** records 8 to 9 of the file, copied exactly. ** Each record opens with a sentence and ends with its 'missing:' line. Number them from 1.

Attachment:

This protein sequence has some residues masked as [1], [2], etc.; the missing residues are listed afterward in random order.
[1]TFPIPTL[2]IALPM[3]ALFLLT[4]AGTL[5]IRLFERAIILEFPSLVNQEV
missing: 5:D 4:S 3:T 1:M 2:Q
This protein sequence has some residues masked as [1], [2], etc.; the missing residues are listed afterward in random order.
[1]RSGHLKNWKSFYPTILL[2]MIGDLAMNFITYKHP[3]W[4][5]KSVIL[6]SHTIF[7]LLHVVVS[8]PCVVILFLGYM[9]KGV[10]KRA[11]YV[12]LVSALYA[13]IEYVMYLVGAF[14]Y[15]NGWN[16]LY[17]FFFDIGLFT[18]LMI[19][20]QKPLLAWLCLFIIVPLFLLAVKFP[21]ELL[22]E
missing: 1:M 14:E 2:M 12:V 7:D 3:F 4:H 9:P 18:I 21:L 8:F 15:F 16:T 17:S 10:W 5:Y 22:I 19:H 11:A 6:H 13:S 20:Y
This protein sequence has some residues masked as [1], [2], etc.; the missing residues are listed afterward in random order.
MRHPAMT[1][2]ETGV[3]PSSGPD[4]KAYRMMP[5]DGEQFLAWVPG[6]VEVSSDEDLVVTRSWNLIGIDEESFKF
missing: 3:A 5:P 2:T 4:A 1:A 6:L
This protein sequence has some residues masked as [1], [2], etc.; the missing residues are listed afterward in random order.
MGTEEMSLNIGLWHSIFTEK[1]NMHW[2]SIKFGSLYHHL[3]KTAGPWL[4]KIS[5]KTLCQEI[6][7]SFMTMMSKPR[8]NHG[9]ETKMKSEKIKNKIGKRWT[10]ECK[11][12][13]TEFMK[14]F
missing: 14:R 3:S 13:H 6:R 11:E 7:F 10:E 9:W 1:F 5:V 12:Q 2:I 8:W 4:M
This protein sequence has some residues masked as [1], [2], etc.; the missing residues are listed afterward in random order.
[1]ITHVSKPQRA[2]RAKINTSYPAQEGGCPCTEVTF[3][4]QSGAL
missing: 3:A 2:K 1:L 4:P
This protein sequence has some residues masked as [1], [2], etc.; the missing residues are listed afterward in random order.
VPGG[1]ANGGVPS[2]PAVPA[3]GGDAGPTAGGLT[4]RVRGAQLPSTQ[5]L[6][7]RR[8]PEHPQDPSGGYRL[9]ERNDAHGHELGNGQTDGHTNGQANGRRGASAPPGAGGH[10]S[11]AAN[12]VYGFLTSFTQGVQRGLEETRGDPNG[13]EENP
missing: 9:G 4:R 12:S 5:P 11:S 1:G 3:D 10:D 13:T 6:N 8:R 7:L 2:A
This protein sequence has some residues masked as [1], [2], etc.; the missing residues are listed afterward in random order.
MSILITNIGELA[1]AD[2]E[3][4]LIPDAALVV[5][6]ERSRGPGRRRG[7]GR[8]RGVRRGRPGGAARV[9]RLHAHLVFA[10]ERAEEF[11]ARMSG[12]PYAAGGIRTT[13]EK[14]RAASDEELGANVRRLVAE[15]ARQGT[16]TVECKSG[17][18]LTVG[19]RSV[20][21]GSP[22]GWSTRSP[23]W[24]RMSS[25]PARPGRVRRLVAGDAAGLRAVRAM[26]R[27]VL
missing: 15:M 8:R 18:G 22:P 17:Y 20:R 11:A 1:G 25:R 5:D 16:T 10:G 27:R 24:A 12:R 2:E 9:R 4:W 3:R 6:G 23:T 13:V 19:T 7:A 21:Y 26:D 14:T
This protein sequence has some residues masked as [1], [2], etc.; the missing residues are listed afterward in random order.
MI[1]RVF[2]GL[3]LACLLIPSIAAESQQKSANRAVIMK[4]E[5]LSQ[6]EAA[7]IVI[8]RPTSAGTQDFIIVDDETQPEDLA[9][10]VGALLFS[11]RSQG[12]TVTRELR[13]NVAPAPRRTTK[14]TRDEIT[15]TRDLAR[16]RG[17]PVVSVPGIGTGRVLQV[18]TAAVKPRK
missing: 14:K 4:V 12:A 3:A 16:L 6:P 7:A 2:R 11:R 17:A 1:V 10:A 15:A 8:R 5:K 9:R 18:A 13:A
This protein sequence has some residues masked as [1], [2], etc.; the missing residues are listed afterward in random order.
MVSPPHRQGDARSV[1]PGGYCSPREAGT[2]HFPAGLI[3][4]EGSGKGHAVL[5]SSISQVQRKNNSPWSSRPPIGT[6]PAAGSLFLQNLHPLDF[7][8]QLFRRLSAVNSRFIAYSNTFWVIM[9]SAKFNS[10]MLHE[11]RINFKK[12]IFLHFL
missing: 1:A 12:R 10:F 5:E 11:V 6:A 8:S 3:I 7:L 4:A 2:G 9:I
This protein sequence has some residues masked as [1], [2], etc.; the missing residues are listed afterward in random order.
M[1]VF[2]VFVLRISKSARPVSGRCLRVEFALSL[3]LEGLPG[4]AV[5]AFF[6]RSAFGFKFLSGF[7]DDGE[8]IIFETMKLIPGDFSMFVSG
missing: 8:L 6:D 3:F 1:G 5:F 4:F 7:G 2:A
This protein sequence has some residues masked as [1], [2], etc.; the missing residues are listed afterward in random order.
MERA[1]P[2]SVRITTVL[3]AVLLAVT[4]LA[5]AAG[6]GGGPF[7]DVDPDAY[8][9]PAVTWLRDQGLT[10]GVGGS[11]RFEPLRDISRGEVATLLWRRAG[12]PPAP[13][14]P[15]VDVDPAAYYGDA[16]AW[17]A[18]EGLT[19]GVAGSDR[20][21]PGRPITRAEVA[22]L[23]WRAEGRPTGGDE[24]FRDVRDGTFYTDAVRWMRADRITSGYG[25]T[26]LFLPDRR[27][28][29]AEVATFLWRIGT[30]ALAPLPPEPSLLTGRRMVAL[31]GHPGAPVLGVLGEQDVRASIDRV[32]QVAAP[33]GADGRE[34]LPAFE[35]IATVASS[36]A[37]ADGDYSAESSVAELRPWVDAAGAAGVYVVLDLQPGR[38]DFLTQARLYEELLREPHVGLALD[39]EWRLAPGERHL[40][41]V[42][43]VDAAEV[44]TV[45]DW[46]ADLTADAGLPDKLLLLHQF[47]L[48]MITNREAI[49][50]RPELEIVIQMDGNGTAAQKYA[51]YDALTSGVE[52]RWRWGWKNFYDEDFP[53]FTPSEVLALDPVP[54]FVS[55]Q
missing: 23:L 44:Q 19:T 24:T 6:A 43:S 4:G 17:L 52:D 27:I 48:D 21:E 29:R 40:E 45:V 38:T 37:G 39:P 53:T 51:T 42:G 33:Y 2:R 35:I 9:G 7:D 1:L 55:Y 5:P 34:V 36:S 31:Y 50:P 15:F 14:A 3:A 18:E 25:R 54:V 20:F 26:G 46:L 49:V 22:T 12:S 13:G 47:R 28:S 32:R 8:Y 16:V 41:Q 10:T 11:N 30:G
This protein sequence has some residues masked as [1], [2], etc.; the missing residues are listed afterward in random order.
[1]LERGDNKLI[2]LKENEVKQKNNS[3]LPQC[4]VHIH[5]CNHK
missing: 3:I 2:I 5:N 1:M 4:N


This protein sequence has some residues masked as [1], [2], etc.; the missing residues are listed afterward in random order.
MI[1]RVF[2]GL[3]LACLLIPSIAAESQQKSANRAVIMK[4]E[5]LSQ[6]EAA[7]IVI[8]RPTSAGTQDFIIVDDETQPEDLA[9][10]VGALLFS[11]RSQG[12]TVTRELR[13]NVAPAPRRTTK[14]TRDEIT[15]TRDLAR[16]RG[17]PVVSVPGIGTGRVLQV[18]TAAVKPRK
missing: 14:K 4:V 12:A 3:A 16:L 6:P 7:A 2:R 11:R 17:A 1:V 10:A 15:A 8:R 5:K 9:R 18:A 13:A
This protein sequence has some residues masked as [1], [2], etc.; the missing residues are listed afterward in random order.
MVSPPHRQGDARSV[1]PGGYCSPREAGT[2]HFPAGLI[3][4]EGSGKGHAVL[5]SSISQVQRKNNSPWSSRPPIGT[6]PAAGSLFLQNLHPLDF[7][8]QLFRRLSAVNSRFIAYSNTFWVIM[9]SAKFNS[10]MLHE[11]RINFKK[12]IFLHFL
missing: 1:A 12:R 10:F 5:E 11:V 6:A 8:S 3:I 7:L 4:A 2:G 9:I